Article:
This ritualistic bonding was magnified by the fact that slaves were rigorously whipped if discovered participating in illegal meetings. Moses Roper, a slave fathered by his North Carolina master in the early nineteenth century, supports this observation in his narrative published in 1837 by English abolitionists: On Sunday nights, a slave, named Allen, used to come to Mr. Gooch s estate for the purpose of exhorting and praying with his brother slaves One evening Mr. Gooch caught them all in a room, turned Allen out, and threatened his slaves with a hundred lashes each, if they ever brought him there again. The production of group unity assisted the slaves in opposing the atrocities of forced servitude. It helped them to resist the planters attempt to increase their control over them by breaking apart their community life. Mary Ella, a slave from Alabama recalls:We weren t even allowed to talk with nobody from another farm. Iffen you did, you got one of the worst whippin s of your life .Massa Jim told us dat dey was fraid we d get together and try to run away to de North. However, Black Christianity brought about subtle defiance, it also fostered ideas of open revolt. Some slave believers declared that, according to the scriptures, God intended all people to be free, and, under the weight of these convictions, they led insurrections as Christian revolutionaries. Such a believer was Gabriel Prosser of Virginia who believed that he was divinely called to deliver his people from bondage and organized an attack on Richmond in 1800 involving some 40,000 slaves. However, the best-documented revolt led by a biblically motivated slave was that of Nat Turner of Virginia who, attempting to liberate his fellow Blacks in 1831, killed some sixty Whites before being captured. According to his confessions, Turner viewed himself as a divinely chosen messiah destined to lead Black people to freedom as God sovereignly destroyed slavery. Inspired by prayer and Bible reading, he believed he was ordained for some great purpose in the hands of the Almighty and described the following vision as a prophet and revolutionary:And on the 12th of May, 1828, I heard a loud noise in the heavens, and the Spirit instantly appeared to me and said the Serpent was loosened, and Christ had laid down the yoke he had borne for the sins of men, and that I should take on and fight against the Serpent, for the time was fast approaching when the first should be last and the last should be first. Of course, Turner was simply one among many Bible believing slaves who like David Walker contended that when Blacks revolted, Jesus Christ the King of heaven and of earth who is the God of justice and of armies, would surely go before them. The Gospel produced an ideology of liberation, motivating the slaves to violently abolish the existing social order. Christian slaves, adapting the faith of their masters, developing their own traditions of accommodation and resistance. Some were conforming, that is they accepted the dominant beliefs; the preaching that God ordained slavery, ruling class morality, and African evangelism. Unable to outrightly oppose the dominant order at least with no real hope of success they embraced it, quietly resigning themselves to a surrounding in which it was impossible to escape. At the same time, a number of believing Africans developed a tradition in which they were submissive to the notions of White supremacy but opposed to bondage. They produced ideas which both protected them against the further mental destabilization of slavery and provided with a moral basis for resurrection, to be lifted up out of bondage and to be taken some place where there is no pain or suffering. Slave religion changed the basic idea of Christianity in the fact that it was transformed into an ideal weapon of resistance against the physical and psychological challenges of slavery. Gatherings of the invisible church, which were themselves and act of rebellion against the system, produced natural leaders, who, served as that times intellectuals. These men and women who served as preachers created and popularized a worldview which went against the essential ideas of European theology and christianization. The presence of the invisible church helped many slaves get through the hard times they had to face. Slaves at first had no hope they had onlyto work for their master and to die. Religion gave some slaves what others did not have and that was a sense of hope for a better place. During the slave times is where the music genre gospel started. Songs such as Soon Ah Will Be Done, Marry, Don You Weep, King Jesus Is A Listenin , Motherless Child, I Know I ve Been Changed, Nobody Knows da Trouble Ah See, Swing Low, Sweet Chariot, Do, Lawd , How I Got Over. Most of these songs were forbidden and had to be sung in secret. Some of these songs which are sung in most Black churches are sung without a thought about what they have brought a race of people through a host of trial and tribulations, when all that they had their religion and the family and the family was not always guaranteed for slaveholders often broke up families to make a dollar. The presence of religion during this particular oppressionistic time there is truly evidence of. there is many a testimony of how it brought them through.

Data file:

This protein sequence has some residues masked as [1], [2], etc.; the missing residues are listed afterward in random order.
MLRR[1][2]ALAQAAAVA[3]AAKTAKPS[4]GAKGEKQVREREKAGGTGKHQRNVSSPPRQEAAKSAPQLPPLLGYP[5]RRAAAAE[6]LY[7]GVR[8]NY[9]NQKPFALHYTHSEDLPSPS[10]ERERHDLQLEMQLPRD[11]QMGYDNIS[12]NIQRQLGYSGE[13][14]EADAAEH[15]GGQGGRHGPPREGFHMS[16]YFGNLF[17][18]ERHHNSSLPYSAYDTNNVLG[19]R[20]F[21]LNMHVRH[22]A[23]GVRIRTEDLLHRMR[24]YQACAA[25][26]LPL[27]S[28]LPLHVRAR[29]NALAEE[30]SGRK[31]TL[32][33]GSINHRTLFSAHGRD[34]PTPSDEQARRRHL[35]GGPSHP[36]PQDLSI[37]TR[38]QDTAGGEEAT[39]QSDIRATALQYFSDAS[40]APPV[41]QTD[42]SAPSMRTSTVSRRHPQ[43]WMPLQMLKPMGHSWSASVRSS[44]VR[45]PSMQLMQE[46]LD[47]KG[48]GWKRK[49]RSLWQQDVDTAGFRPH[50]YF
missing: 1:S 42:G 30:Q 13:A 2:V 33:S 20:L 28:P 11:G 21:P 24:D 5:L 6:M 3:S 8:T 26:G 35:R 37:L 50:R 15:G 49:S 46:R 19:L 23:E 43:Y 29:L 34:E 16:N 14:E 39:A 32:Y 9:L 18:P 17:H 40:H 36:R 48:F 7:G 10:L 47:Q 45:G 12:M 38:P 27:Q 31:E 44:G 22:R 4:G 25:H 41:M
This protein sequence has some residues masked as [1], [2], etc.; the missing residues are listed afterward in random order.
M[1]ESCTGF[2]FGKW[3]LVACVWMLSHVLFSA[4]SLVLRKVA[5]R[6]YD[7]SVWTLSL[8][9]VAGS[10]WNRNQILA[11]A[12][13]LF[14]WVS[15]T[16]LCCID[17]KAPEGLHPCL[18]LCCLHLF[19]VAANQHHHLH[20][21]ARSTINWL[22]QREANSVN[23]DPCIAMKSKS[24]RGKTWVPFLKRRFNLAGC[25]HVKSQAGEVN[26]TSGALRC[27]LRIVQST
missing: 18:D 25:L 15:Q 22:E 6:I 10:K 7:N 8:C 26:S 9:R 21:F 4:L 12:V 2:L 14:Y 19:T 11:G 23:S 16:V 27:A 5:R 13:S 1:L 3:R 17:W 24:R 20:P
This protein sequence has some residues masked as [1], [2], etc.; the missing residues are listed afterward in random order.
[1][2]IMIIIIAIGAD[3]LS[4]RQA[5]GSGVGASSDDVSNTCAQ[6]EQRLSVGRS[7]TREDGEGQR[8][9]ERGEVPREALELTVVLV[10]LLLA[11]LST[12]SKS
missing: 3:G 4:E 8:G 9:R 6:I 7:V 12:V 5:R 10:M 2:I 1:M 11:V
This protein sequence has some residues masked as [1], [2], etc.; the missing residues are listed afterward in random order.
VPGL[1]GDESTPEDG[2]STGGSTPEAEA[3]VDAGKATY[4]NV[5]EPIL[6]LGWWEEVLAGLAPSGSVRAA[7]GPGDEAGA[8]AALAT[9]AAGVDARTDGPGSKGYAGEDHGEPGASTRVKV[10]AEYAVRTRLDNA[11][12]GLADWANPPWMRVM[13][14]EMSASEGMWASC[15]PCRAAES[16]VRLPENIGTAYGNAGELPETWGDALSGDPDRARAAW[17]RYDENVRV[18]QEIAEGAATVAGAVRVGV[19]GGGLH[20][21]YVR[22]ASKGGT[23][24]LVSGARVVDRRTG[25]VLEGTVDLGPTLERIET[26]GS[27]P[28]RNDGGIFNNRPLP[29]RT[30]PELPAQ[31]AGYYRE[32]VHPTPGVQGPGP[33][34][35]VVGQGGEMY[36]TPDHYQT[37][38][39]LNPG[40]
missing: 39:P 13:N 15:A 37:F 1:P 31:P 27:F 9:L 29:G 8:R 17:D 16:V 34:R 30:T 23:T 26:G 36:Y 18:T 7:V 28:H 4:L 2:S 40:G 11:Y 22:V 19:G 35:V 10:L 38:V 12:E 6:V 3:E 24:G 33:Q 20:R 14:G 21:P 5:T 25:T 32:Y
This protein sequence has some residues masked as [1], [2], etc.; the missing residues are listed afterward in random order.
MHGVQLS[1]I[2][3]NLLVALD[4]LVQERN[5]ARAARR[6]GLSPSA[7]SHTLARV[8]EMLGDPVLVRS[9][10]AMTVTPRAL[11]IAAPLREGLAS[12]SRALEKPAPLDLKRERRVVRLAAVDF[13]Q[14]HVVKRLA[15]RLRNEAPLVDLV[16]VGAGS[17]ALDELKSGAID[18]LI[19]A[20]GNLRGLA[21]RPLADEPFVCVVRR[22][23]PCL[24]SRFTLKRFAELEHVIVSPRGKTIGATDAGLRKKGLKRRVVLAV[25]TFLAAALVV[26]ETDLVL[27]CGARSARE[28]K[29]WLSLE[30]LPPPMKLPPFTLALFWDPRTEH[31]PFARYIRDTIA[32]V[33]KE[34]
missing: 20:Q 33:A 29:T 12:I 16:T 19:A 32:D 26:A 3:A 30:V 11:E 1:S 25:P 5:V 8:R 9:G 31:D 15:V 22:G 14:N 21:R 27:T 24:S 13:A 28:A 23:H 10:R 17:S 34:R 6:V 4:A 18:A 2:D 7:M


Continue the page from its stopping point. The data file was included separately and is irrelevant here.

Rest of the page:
Aptheker, Herbert. American Negro Slave Revolts. New York: International Publishers, 1943 Bibb, Henry. Narrative of the Life and Adventures of Henry Bibb, An American Slave Written by Himself. In Puttin on Ole Massa Edited by Gilbert Osofsky. New York; Harper Torchbooks, 1969, pp. 51-171. Brown, Henry Box. Narrative of Henry Box Brown. Boston, 1851 Brown William Wells. Narrative of William Wells Brown: A Fugitive Slave Written By Himself. In Puttin on Ole Massa. Edited by Gilbert Osofsky. New York; Harper TorchBooks, 1969, pp. 175-223. Equiano, Oludah. The Interesting Narrative of the Life Of Olaudah Equiano, OrGustavas Vassa, the African. In Black Writers of America: A Comprehensive Anthology. Edited By Richard Barksdale and Kenneth Kinnamon. New York: The Macmillian Company Randolph, Peter. Plantation Churches: Visible and Invisible. In Afro-American Religious History: A Documentary Witness. Edited by Milton C. Sernett Durham: Duke University Press, 1985, pp.63-75. Turner, Nat. The Confessions of Nat Turner. In Black Writers: A Comprehensive Anthology. Edited by Richard Barksdale and KennethKinnamon. New York: The Macmillan Company, 1972, p.163-172 Walker, David. The Appeal. In Black Writers: A Comprehensive Anthology. Edited by Richard Barksdale and KennethKinnamon. New York: The Macmillan Company, 1972,151-161 Acknowledgements I would like to thank Dr. Rupe Simms for his help in the writing of this paper. I really had no where to start until I went to him. He gave me quite a few resources many of which he used in his own paper. His paper, The Polotics of Religion in Plantation Society: A Gramscian Analysis, helped and many of my ideas came from his paper. Although, after writing my own paper it pretty much sounded like his. I would also like to thank a certain young librarian named Alicia at the Harold Washington Library who helped my acquire several of my resources. THE PRESENCE OF RELIGION DURING AN OPPRESSIONISTIC TIME: THE INVISIBLE CHURCH Kenneth E. Ray World Religions Dr. Don Wagner